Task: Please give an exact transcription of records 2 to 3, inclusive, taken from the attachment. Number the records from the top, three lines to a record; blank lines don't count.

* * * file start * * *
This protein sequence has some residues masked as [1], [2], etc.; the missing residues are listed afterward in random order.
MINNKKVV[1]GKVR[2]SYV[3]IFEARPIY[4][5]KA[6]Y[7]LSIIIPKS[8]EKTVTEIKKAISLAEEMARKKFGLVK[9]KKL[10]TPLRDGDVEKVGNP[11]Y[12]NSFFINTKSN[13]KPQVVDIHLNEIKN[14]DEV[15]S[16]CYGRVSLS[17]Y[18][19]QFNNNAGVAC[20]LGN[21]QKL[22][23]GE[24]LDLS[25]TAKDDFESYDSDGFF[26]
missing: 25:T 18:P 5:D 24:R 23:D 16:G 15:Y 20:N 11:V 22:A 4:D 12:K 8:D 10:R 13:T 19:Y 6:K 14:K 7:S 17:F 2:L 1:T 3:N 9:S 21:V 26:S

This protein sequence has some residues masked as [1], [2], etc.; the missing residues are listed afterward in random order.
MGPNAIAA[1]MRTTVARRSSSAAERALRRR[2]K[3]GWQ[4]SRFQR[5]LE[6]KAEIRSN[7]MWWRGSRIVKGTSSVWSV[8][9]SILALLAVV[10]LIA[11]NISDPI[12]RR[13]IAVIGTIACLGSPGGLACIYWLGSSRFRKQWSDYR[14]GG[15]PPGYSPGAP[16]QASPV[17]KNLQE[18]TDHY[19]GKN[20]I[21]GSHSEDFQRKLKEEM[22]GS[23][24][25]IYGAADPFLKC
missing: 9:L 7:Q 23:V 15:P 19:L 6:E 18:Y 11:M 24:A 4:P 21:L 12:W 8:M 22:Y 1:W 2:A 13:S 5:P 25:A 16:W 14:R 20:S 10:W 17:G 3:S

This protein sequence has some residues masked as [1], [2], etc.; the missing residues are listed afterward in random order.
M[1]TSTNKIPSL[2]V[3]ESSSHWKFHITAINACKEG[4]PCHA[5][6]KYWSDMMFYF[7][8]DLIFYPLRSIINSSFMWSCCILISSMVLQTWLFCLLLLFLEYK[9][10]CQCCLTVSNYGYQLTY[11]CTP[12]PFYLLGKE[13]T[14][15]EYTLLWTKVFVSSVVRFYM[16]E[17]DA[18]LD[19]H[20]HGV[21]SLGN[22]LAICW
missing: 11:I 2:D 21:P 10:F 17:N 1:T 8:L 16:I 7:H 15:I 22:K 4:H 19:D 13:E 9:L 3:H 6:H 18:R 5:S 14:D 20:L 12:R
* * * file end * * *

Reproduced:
This protein sequence has some residues masked as [1], [2], etc.; the missing residues are listed afterward in random order.
MGPNAIAA[1]MRTTVARRSSSAAERALRRR[2]K[3]GWQ[4]SRFQR[5]LE[6]KAEIRSN[7]MWWRGSRIVKGTSSVWSV[8][9]SILALLAVV[10]LIA[11]NISDPI[12]RR[13]IAVIGTIACLGSPGGLACIYWLGSSRFRKQWSDYR[14]GG[15]PPGYSPGAP[16]QASPV[17]KNLQE[18]TDHY[19]GKN[20]I[21]GSHSEDFQRKLKEEM[22]GS[23][24][25]IYGAADPFLKC
missing: 9:L 7:Q 23:V 15:P 19:L 6:E 18:Y 11:M 24:A 4:P 21:L 12:W 8:M 22:Y 1:W 2:A 13:S 5:P 25:A 16:W 14:R 20:S 10:W 17:G 3:S

This protein sequence has some residues masked as [1], [2], etc.; the missing residues are listed afterward in random order.
M[1]TSTNKIPSL[2]V[3]ESSSHWKFHITAINACKEG[4]PCHA[5][6]KYWSDMMFYF[7][8]DLIFYPLRSIINSSFMWSCCILISSMVLQTWLFCLLLLFLEYK[9][10]CQCCLTVSNYGYQLTY[11]CTP[12]PFYLLGKE[13]T[14][15]EYTLLWTKVFVSSVVRFYM[16]E[17]DA[18]LD[19]H[20]HGV[21]SLGN[22]LAICW
missing: 11:I 2:D 21:P 10:F 17:N 1:T 8:L 16:I 7:H 15:I 22:K 4:H 19:D 13:E 9:L 3:H 6:H 18:R 5:S 14:D 20:L 12:R